Borrow and Spend = Crash and Burn
California has always been the trendsetter for the nation but never more so than today as it totters on the edge of insolvency. he theory that States or Nations cannot go bankrupt due to their unlimited taxing powers has reached its limits as California voters have resoundingly rejected further tax increases. Without a Federal bailout, the State of California will be forced to make massive budget cuts. The illusion of a free lunch, paid for with borrowed money, is now replaced by the harsh reality of a mortgaged future.
California may be in the spotlight today as the first state to collapse financially, but most of the Nation’s other 49 states are not far behind. Tax revenues have declined in 45 other states by almost 13% in the first quarter and are likely to continue declining as both corporate and personal incomes decline. For the first time ever, the biggest source of revenue for the States is from the Federal Government. Almost all 50 States are at the precipice.
Given the absolute financial disaster occurring in almost every State, how long can it be before the ability of the US Government to pay its debts is called into question? The United States is not an abstract construction with a separate economic destiny, immune to events in the rest of the nation. The United States are 50 States joined as one. If nearly every one of the 50 states is an economic train wreck, the conclusion for Uncle Sam is obvious. Can the whole be greater than the sum of its parts?
Numerous doubts are being aired daily about the credit rating of the United States. Consider some comments from Friday:
For a warning about America’s fiscal future, consider yesterday’s news from Britain. United Kingdom stocks, bond futures and sterling all fell after Standard & Poor’s lowered the country’s credit outlook.
But in both the U.K. and U.S. today, the politicians in power equate government spending with growth. So on present course, Britain’s credit future could well be America’s in the coming years as U.S. spending soars.
Several policy missteps suggest that investors should stop trusting — and lending to — the U.S. government.
“All currencies are being debased dramatically by their central banks at extraordinary speeds and so in relative terms it appears there is no currency problem,” In reality, however, paper money is highly vulnerable to a public catalyst that serves to acknowledge it is all merely vapor money.”
For the fiscal year ending Sept. 30, the Congressional Budget Office forecasts a record deficit of $1.75 trillion, almost four times the previous year’s $454.8 billion shortfall and about 13 percent of gross domestic product. Bear in mind that the target demanded of European nations wanting to join the euro was a deficit no greater than 3 percent of GDP.
David Walker, a former U.S. comptroller general, wrote in the Financial Times on May 12 that the U.S.’s top credit rating looks incompatible with “an accumulated negative net worth” of more than $11 trillion and “additional off-balance-sheet obligations” of $45 trillion. “One could even argue that our government does not deserve a triple A credit rating based on our current financial condition, structural fiscal imbalances and political stalemate,” he wrote.
Mr. Obama campaigned on “responsible fiscal policies,” arguing in a speech on the Senate floor in 2006 that the “rising debt is a hidden domestic enemy.”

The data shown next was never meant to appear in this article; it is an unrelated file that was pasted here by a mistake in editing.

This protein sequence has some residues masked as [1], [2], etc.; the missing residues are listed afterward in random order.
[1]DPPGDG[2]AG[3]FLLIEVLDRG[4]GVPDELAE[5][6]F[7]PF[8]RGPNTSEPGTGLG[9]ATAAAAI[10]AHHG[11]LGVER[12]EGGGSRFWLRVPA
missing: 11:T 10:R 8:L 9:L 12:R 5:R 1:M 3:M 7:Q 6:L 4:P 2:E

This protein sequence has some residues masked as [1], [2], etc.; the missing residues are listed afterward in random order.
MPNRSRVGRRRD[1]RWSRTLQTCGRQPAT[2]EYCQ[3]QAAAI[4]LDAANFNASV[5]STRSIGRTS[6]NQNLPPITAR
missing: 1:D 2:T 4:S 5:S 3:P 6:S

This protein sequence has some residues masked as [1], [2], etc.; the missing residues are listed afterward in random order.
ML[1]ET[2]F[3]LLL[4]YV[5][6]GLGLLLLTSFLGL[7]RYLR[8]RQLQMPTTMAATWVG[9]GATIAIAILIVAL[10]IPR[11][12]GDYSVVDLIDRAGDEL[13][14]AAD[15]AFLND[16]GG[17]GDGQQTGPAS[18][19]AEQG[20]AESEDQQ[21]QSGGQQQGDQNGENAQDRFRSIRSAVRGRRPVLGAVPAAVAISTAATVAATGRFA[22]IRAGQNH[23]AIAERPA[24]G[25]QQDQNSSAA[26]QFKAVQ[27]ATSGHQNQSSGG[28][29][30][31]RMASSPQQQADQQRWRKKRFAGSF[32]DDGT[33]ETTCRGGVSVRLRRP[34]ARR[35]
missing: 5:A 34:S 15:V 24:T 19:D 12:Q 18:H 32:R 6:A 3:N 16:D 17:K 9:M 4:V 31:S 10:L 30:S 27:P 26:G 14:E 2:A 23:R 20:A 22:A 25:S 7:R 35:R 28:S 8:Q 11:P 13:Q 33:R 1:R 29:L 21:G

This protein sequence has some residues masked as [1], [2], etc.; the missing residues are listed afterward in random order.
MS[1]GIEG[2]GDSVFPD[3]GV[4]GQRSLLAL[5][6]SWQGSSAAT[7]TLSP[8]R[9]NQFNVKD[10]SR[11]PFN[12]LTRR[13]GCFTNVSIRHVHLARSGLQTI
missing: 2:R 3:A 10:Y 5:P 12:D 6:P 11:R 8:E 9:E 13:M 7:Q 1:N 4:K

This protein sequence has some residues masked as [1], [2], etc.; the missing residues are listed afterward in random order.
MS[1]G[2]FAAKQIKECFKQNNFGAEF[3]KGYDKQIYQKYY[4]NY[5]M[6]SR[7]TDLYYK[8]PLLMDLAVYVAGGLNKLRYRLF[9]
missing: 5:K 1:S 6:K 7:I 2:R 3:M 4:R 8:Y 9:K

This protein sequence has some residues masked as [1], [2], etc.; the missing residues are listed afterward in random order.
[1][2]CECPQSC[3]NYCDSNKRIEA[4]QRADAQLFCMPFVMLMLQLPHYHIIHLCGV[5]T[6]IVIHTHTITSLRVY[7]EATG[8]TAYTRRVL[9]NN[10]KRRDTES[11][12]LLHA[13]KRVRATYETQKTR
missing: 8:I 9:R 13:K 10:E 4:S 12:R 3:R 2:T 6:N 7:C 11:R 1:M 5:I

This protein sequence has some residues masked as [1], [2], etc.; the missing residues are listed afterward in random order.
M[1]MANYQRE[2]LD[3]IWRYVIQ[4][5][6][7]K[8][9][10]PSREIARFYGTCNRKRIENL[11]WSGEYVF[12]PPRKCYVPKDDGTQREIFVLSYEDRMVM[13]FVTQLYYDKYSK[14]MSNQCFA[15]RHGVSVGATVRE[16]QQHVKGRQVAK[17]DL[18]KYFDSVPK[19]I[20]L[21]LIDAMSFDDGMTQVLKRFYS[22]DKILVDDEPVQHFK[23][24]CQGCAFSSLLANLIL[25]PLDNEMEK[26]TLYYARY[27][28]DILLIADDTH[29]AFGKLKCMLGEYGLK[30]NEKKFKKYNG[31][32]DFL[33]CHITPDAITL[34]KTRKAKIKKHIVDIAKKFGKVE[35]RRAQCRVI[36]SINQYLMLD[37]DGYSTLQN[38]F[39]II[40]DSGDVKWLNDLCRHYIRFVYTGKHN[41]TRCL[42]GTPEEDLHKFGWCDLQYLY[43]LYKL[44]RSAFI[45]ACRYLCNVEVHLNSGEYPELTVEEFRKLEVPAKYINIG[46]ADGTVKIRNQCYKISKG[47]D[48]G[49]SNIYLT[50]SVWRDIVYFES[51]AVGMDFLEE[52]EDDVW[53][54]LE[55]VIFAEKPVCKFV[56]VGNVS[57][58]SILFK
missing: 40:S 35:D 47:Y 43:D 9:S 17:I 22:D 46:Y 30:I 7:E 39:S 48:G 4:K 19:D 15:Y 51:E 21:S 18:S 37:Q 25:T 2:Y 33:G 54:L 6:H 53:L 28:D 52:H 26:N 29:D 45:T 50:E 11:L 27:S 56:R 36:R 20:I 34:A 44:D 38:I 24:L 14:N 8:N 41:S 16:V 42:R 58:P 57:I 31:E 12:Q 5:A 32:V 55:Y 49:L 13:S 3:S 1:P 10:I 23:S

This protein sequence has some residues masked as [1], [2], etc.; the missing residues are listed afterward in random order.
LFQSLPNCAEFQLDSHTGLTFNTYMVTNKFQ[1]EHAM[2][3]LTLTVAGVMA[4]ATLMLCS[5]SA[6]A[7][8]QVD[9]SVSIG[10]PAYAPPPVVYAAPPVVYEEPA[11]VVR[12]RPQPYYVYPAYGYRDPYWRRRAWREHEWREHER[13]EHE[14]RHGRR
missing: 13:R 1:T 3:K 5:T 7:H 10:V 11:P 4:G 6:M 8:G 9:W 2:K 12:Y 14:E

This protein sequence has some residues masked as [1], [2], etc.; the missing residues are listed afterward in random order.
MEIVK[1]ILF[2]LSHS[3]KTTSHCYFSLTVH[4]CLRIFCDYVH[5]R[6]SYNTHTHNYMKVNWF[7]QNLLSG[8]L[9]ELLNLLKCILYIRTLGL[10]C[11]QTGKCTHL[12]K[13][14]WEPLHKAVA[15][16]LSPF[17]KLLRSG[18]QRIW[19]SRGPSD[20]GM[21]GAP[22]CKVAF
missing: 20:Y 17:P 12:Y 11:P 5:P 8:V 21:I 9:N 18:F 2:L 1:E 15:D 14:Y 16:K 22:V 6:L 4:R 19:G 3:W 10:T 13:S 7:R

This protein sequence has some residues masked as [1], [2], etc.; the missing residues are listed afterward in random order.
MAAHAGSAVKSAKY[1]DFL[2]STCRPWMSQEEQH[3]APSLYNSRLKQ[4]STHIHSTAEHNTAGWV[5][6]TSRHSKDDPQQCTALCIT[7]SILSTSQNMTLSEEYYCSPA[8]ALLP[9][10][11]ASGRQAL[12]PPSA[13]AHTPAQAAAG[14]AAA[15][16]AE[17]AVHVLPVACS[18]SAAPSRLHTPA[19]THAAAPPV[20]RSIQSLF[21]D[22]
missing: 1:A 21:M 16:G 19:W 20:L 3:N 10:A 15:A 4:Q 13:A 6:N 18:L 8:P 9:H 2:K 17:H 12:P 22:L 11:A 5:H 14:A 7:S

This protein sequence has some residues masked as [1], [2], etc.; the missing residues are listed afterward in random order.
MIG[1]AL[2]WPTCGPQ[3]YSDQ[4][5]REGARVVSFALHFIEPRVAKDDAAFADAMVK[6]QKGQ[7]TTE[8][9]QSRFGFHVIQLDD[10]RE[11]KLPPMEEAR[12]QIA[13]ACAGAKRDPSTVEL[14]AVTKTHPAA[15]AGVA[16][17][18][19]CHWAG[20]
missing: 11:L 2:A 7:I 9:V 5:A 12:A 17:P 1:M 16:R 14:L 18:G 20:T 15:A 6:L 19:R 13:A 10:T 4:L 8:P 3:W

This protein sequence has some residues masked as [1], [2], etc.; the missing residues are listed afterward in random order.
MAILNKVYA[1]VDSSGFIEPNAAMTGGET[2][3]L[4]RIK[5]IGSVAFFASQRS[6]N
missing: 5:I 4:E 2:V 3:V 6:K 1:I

However, Mr. Obama’s fiscally conservative words are betrayed by his liberal actions. He offers an orgy of spending and a bacchanal of debt. His budget plans a 25% increase in the federal government’s share of the GDP, a doubling of the national debt in five years, and a near tripling of it in 10 years.
US Officials Vow Fiscal Vigilance
Treasury Secretary Geithner and President Obama both acknowledge that out of control spending could eventually lead to default, credit market rejection and a lower standard of living as the cost of debt servicing destroys our standard of living.
May 21 (Bloomberg) — Treasury Secretary Timothy Geithner said the Obama administration is committed to reducing the federal budget deficit after concerns rose that the U.S. debt rating may eventually be threatened with a downgrade. He added that the target is reducing the gap to 3 percent of gross domestic product or smaller, from a projected 12.9 percent this year.
- the co-chief investment officer of Pacific Investment Management Co., said the U.S. “eventually” will lose its AAA grade.
May 14 (Bloomberg) — President Barack Obama, calling current deficit spending “unsustainable,” warned of skyrocketing interest rates for consumers if the U.S. continues to finance government by borrowing from other countries.
“We can’t keep on just borrowing from China,” Obama said at a town-hall meeting in Rio Rancho, New Mexico, outside Albuquerque. “We have to pay interest on that debt, and that means we are mortgaging our children’s future with more and more debt.”
The Future Reality
The President and Treasury Secretary say what they have to say. The reality is that the present course of unlimited credit expansion, quantitative easing, bailouts and massive deficit spending will continue in an attempt to re-inflate asset values and stimulate spending. The Government will not accept alternatives that they view as being worse - deflation and a collapsing economy with civil unrest. California will be bailed out like everyone else.
The course of action for long term wealth accumulation under the present circumstances seems obvious. Avoid an over concentration in paper assets (debt) that can be produced by governments in infinite quantity at zero cost. Diversify into assets backed by 1) real services or goods that there will always be a demand for and 2) natural resources such as commodities, oil and gold.